1. ^ Palmer, 1881, p. 287
  2. ^ Projected Mid -Year Population for Jerusalem Governorate by Locality 2004- 2006 Palestinian Central Bureau of Statistics.
  3. ^ Pringle, 1993, p. 160
  4. ^ Pringle, 1997, p. 33
  5. ^ Robinson and Smith, 1841, vol 2, pp. 133, 141
  6. ^ Robinson and Smith, 1841, vol 3, p. 66
  7. ^ Guérin, 1868, p. 362
  8. ^ Conder and Kitchener, 1883, SWP III, p. 17
  9. ^ Barron, 1923, Table VII, Sub-district of Jerusalem, p. 15
  10. ^ Mills, 1932, p. 39
  11. ^ Government of Palestine, Department of Statistics. Village Statistics, April, 1945. Quoted in S. Hadawi, Village Statistics, 1945. PLO Research Center, 1970, p. 56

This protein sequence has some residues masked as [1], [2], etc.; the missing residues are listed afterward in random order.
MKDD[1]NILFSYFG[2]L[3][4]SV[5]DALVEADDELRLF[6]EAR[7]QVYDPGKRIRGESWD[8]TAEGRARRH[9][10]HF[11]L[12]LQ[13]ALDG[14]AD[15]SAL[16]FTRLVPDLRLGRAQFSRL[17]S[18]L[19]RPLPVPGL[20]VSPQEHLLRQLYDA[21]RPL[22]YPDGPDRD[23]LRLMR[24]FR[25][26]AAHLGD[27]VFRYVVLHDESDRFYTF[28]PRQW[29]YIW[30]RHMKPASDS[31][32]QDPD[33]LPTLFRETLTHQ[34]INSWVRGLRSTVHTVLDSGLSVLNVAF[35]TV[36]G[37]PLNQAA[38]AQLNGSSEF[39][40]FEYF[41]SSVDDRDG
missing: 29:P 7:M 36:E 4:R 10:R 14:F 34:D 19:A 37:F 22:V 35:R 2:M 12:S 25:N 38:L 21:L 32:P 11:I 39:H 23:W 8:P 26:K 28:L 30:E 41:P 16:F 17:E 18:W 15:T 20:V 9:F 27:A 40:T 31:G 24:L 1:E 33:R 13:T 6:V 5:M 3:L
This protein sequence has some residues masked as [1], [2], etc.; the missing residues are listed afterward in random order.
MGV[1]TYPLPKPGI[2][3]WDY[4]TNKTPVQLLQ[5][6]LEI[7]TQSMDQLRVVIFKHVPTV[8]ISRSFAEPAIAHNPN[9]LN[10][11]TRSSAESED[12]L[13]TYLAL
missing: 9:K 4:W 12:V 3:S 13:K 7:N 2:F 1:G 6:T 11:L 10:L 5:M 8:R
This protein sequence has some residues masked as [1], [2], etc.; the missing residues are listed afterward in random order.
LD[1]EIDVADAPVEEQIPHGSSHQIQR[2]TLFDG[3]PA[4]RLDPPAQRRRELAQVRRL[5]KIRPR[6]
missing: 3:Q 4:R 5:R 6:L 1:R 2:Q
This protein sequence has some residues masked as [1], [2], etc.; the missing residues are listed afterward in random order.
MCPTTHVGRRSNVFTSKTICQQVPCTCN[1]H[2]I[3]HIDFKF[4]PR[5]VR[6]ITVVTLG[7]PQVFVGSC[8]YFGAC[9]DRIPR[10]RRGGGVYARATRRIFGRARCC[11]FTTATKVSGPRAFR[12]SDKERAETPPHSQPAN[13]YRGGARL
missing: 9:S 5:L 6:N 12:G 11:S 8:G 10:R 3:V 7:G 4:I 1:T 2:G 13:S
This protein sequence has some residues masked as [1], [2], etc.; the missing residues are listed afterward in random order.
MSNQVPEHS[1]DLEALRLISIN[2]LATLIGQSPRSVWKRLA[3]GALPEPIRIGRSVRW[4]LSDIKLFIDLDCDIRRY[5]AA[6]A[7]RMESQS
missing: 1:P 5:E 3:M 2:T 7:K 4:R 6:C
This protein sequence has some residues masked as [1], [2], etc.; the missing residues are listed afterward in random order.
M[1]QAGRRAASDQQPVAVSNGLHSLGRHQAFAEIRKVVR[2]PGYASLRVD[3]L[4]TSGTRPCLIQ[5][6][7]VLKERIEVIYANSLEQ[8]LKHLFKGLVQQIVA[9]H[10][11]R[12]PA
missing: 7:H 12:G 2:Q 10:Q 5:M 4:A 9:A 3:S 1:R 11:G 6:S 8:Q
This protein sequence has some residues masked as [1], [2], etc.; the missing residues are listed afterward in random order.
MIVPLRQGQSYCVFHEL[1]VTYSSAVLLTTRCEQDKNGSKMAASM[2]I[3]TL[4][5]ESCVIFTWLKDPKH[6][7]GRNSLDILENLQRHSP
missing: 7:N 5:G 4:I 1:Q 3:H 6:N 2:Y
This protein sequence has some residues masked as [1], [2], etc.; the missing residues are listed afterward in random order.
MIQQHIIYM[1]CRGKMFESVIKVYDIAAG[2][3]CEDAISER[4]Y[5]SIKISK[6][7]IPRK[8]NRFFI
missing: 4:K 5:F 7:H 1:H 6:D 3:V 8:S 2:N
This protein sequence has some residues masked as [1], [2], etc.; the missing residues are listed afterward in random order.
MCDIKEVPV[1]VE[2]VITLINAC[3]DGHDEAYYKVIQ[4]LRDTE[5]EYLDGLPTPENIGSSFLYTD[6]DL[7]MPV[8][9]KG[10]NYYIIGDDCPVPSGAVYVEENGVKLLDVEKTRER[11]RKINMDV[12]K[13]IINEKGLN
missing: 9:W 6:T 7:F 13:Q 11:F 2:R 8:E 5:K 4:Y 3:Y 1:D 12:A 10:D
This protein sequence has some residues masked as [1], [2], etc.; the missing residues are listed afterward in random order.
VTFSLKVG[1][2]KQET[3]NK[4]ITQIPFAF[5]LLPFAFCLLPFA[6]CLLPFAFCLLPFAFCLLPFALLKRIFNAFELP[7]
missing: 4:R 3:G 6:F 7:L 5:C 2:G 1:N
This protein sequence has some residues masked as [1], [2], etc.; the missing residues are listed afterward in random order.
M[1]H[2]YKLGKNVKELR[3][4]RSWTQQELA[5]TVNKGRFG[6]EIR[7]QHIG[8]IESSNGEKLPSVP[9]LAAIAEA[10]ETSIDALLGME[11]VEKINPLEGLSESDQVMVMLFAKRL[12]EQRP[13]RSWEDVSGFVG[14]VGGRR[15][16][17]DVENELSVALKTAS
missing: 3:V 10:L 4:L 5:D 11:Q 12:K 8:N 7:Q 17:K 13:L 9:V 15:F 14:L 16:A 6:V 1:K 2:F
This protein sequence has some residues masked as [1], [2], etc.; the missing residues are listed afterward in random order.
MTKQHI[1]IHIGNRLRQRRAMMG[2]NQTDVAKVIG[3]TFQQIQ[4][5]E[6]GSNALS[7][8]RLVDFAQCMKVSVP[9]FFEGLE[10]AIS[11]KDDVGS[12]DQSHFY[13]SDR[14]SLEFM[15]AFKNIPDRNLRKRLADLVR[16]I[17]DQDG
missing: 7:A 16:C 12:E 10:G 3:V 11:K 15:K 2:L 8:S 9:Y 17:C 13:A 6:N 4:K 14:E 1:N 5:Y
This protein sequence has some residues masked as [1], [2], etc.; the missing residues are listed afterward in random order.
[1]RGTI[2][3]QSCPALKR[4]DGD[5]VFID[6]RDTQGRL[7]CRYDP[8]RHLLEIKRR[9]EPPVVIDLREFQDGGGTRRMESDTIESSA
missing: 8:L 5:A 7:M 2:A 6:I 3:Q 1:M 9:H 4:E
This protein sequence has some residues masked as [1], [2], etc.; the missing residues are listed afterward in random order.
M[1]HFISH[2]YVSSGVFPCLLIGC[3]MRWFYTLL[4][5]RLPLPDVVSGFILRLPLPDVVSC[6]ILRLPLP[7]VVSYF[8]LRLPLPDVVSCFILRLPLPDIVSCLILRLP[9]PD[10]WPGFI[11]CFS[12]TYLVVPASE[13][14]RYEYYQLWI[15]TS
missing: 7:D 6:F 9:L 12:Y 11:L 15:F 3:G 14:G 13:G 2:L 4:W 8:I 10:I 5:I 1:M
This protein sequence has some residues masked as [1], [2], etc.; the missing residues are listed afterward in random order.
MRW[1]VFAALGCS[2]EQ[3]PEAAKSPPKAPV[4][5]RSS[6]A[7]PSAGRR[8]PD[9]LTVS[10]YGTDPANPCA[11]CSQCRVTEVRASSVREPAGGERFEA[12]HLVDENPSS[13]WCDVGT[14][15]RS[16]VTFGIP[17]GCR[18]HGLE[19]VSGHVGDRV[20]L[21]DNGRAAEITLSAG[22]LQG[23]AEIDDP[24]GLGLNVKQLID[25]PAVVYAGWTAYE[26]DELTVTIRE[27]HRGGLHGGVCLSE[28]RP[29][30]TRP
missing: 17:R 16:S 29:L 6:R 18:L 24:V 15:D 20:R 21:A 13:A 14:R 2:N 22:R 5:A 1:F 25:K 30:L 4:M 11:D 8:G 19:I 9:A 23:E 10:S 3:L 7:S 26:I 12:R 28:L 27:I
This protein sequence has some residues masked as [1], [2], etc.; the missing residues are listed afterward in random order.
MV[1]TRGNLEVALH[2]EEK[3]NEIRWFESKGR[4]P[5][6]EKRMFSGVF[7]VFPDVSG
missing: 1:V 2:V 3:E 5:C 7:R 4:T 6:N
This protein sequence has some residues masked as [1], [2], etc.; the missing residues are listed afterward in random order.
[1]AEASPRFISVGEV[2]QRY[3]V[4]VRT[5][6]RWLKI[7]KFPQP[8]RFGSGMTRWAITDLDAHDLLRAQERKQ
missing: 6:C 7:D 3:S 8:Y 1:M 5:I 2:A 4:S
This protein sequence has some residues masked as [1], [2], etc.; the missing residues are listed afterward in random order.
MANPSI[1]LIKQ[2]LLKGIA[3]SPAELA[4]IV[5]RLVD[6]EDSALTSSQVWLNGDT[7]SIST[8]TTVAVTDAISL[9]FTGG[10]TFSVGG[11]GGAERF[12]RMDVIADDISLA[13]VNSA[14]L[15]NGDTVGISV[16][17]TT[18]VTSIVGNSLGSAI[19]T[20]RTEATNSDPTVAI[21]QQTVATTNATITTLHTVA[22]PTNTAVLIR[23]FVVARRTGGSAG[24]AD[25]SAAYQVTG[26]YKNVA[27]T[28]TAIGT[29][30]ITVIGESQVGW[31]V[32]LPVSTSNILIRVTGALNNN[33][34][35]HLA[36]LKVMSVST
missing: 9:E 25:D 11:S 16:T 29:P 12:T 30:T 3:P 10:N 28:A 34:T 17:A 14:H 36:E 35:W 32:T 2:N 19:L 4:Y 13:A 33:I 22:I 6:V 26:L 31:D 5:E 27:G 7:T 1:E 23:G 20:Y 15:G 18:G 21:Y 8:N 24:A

12. ^ Government of Palestine, Department of Statistics. Village Statistics, April, 1945. Quoted in S. Hadawi, Village Statistics, 1945. PLO Research Center, 1970, p. 102
  13. ^ Government of Palestine, Department of Statistics. Village Statistics, April, 1945. Quoted in S. Hadawi, Village Statistics, 1945. PLO Research Center, 1970, p. 152
  14. ^ Morris, Benny (1987) The birth of the Palestinian refugee problem, 1947-1949. Cambridge University Press. ISBN 0-521-33028-9. p.112.
  15. ^ Allon, Yigal (1970) The Making of Israel's Army. Vallentine, Mitchell - London. ISBN 0-853-03027-8. pp.194,195
  16. ^ a b Tanya Reinhart, The Road Map to Nowhere: Israel/Palestine Since 2003, Verso, 2006 p.202
  17. ^ OCHA